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GREEN VALLEY GENEALOGICAL SOCIETY

From the Green Valley News, Sunday 22 January 2012, page C3


Genealogy Today, by Betty Lou Malesky, CG

Genealogists Make News Again

Prime time television is going all out for genealogists this year. NBC's popular Who Do You Think You Are? will begin a new season at 8:00 p.m. beginning on Friday night February 3rd.

Several well-known celebrities will be featured this year on the show's longest season to date. The 12 stars featured include Jerome Bettis, Paula Deen, Edie Falco, Helen Hunt, Rashida Jones, Rob Lowe, Reba McEntire, Martin Sheen, Jason Sudeikis, Marisa Tomei, Blair Underwood and Rita Wilson. "We're very excited about the stories we have this season," producers of the show said in a statement announcing the news. "This fantastic group of people we have will take us to countries we haven't visited before which is thrilling and gives us glimpses into crucial details of history that not only shaped their families, but our world. This is what we love about this series; it's so enriching for us the viewer, as well as the participants and their families."

The following month starting on Sunday evening, March 25, Henry Louis Gates Jr. returns for a fourth season on PBS with Finding Your Roots. This series features twelve well-known persons also, two on each show. They are: Kevin Bacon, Tyra Banks, Cory Booker, Angela Buchdahl, Geoffrey Canada, Margaret Cho, Harry Connick, Jr., Robert Downey, Jr., Sanjay Gupta, Samuel L. Jackson, John Legend, John Lewis, Branford Marsalis, Yasir Qadhi, Condoleezza Rice, Michelle Rodriguez, Kyra Sedgwick, Martha Stewart, Barbara Walters and Rick Warren.

The PBS series places greater emphasis on genetic discoveries this run. Among the surprises found during the filming is the link as cousins between Kevin Bacon and Kyra Sedgwick, presumably a first for celebrity roots on television. It looks like we'll be having a new burst of enthusiasm for ancestor hunting this spring.

Who Do You Think You Are? is a British import now in its ninth season in the U.K. After running successfully for a few years, it spread to several other countries and finally took off in the U.S. in 2010. Dr. Gates has hosted several similar shows on PBS in the past, including African American Lives in 2006 and 2008, Faces of America in 2010, and a special in 2007, Oprah's Roots.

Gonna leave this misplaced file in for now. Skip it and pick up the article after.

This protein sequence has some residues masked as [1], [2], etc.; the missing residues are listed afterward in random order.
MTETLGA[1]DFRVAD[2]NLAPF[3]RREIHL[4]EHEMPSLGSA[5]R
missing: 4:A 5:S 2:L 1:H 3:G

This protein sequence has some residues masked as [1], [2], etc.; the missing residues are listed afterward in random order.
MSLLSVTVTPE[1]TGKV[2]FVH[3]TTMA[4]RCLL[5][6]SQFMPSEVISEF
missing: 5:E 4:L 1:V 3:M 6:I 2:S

On another more serious track, California genealogist Colleen Fitzpatrick was approached by the King County Sheriff's Office (Seattle) to help with an unsolved 1991 murder case. She was sent a DNA sample taken as part of the evidence found on the body of 16 year old Sarah Yarborough. The victim was assaulted and killed in her high school parking lot early on a December morning near her parked car as she waited for the bus to take her to a cheerleading competition.

Fitzpatrick compared the profile to DNA results in genealogical databases and found a close match to the family of Robert Fuller. In 1630 Fuller settled in Salem, Massachusetts, following relatives who had come earlier on the Mayflower. "Since the DNA trace follows male descendants, there is a high degree of probability that the man police are looking is named Fuller," according to Fitzpatrick. She told CNN the most important thing is that authorities now have a last name in addition to a physical description of the killer provided by witnesses.

She noted that DNA tests are "really hot these days for genealogy." The results of DNA testing are used to link to other family members and/or attempt to solve ancestral problems that defy traditional research techniques. The DNA test results Fitzpatrick used for comparison to the criminal's came from one of several major collections of genetic profiles, most available online.

It may be difficult to pin down a suspect however, as after the passage of nearly 400 years there are likely thousands of Fuller descendants.


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